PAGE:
Book Reviews: A Game of Thrones and A Clash of Kings

A Game of Thrones (Song of Ice & Fire, #1)A Game of Thrones by George R.R. Mar­tin
My rat­ing: 5 of 5 stars

I final­ly got around to read­ing A Game of Thrones, despite the fact that the series still wasn’t fin­ished when I start­ed, because the tele­vi­sion series was start­ing. Sam real­ly want­ed to watch it, and I didn’t want to see it with­out hav­ing read the book, so I gave in and start­ed read­ing.

Sam had repeat­ed­ly warned me that it was real­ly dark, and indeed it is. I think he said that there are no whol­ly good char­ac­ters. So far, at least, that isn’t quite true. It may be some­thing that becomes more accu­rate as the oth­er vol­umes unfold. There are cer­tain­ly no sim­ple char­ac­ters, or plots—but then, I remem­ber enough of Martin’s ear­li­er work (on the Wild Cards series and such) that I wouldn’t expect any­thing else. Peo­ple aren’t sim­ple, or pure­ly black and white, so why would char­ac­ters in good fic­tion be that way?

The best way I’ve found to maybe tell pro­tag­o­nists from antag­o­nists so far is to use the chap­ter names as guides: the peo­ple whose names are used as chap­ter names are either pro­tag­o­nists or sur­vivors. I’m not sure which. Cate­lyn and Tyri­on are the only peo­ple from the “old­er” gen­er­a­tion who have chap­ter names. No, wait—I just thought of some­one who kills my the­o­ry. I can’t say because that would be a spoil­er.

I did find sev­er­al inci­dents in this first book dis­turb­ing. I don’t like it when bad things hap­pen to chil­dren or ani­mals. Cer­sei would be a fun char­ac­ter to play, although I sup­pose she’ll get her come­up­pance at some point (or I hope she will). I’ve tried think­ing of her as a woman pro­tect­ing her chil­dren, but that’s not help­ing.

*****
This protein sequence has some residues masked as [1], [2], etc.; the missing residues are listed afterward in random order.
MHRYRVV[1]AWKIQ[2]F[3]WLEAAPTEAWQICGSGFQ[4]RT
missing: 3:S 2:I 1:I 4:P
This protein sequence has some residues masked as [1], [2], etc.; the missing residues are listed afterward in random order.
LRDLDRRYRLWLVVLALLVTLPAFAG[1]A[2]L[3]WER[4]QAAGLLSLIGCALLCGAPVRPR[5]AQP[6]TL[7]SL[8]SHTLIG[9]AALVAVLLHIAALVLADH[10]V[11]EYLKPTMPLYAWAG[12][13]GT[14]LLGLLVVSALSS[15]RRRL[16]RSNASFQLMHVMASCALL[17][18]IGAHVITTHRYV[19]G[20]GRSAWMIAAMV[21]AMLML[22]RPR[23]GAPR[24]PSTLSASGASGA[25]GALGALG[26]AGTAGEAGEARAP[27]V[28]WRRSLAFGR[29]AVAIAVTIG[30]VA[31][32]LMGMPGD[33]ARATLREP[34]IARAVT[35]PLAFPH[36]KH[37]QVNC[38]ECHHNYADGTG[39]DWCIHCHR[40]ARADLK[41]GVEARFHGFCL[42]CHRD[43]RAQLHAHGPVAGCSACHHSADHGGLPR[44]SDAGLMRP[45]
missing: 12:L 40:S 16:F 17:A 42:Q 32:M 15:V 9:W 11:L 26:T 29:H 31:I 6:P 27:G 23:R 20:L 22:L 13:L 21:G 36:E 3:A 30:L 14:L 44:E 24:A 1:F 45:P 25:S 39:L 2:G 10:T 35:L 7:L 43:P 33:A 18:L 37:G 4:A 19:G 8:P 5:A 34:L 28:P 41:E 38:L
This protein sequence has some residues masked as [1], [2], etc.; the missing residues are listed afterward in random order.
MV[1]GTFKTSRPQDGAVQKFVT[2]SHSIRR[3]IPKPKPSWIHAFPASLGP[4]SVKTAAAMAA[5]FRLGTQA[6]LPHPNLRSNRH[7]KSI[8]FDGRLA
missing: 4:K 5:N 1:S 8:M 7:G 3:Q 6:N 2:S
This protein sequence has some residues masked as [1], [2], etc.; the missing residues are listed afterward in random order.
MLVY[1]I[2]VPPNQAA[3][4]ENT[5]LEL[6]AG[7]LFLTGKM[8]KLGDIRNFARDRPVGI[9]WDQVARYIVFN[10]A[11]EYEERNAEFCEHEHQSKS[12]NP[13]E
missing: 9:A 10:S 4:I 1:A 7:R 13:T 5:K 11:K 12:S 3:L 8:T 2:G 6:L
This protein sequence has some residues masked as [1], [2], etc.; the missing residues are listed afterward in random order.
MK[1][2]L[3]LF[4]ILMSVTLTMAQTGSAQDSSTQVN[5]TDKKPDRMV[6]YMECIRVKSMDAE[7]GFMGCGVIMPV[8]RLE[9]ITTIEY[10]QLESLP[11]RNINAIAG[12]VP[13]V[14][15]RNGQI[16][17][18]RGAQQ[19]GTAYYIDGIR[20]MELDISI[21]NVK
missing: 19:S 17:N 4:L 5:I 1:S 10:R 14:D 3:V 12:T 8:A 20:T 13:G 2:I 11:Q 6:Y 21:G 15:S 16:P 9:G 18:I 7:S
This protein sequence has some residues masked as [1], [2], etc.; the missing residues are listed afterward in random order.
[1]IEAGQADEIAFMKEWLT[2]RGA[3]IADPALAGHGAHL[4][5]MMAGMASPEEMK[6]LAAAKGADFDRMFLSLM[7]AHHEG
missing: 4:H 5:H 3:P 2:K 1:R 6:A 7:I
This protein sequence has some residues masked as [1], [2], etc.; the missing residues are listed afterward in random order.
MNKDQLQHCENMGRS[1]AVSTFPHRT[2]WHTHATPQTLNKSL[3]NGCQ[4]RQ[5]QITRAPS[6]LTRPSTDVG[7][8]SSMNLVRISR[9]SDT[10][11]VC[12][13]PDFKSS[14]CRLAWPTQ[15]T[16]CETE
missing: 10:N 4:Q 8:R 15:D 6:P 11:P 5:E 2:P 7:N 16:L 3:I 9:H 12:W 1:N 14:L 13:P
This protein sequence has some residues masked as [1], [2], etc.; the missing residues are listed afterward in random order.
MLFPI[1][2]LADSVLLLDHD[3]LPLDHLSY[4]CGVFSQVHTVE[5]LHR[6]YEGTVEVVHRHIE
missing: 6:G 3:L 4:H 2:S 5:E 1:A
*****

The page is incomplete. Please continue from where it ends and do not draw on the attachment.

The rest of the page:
If you’re eas­i­ly dis­turbed, don’t read the book (or watch the tele­vi­sion series, appar­ent­ly). Just — don’t. You won’t be hap­py with the open­ing scene, and it sets the tone for the rest of the book. But if vio­lent war and polit­i­cal schem­ing, incest as a dynas­tic strat­e­gy, and very occa­sion­al creepy super­nat­ur­al hap­pen­ings are okay with you, it’s a very well-writ­ten book.

A Clash of Kings (A Song of Ice and Fire, #2)A Clash of Kings by George R.R. Mar­tin
My rat­ing: 5 of 5 stars

The end of A Clash of Kings snuck up on me. That’s some­thing I hadn’t real­ly thought about before, espe­cial­ly with an 874 page mon­ster like this, but it can hap­pen with an ebook. I’m read­ing along, eager to know what hap­pens next. The chap­ter ends, I go to the next page, and — Appen­dix? What do you mean, Appen­dix! That’s non­sense, there’s got to be more sto­ry here than that! I want to know what comes next, dammit! GIVE ME THE STORY!

As it hap­pens, I can start read­ing A Storm of Swords when­ev­er I like, unlike all those poor folk who read this book when it was first released. I think I might need to stop and read a few oth­er books first, though. I did read yesterday’s big announce­ment regard­ing A Dance with Drag­ons, but there’s no way I can stretch the next two vol­umes out to last through more than two months until book five actu­al­ly comes out. I’m sure the delay will be worth it, though!

One thing Sam and I have dis­cussed is Martin’s mar­velous sub­tle­ty with mag­ic. It’s only bare­ly there at all through­out A Game of Thrones, and can eas­i­ly be dis­missed by any­one who doesn’t have direct expe­ri­ence of it. It grows stronger in A Clash of Kings, but it is still some­thing that just about any­one in the Sev­en King­doms would say belongs in tales for chil­dren. Not rely­ing on mag­ic for plot takes more dis­ci­pline as an author, and hold­ing back as he is says a great deal about Martin’s care­ful pace.

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Cat & Dolphins!


This is just too cute for words.

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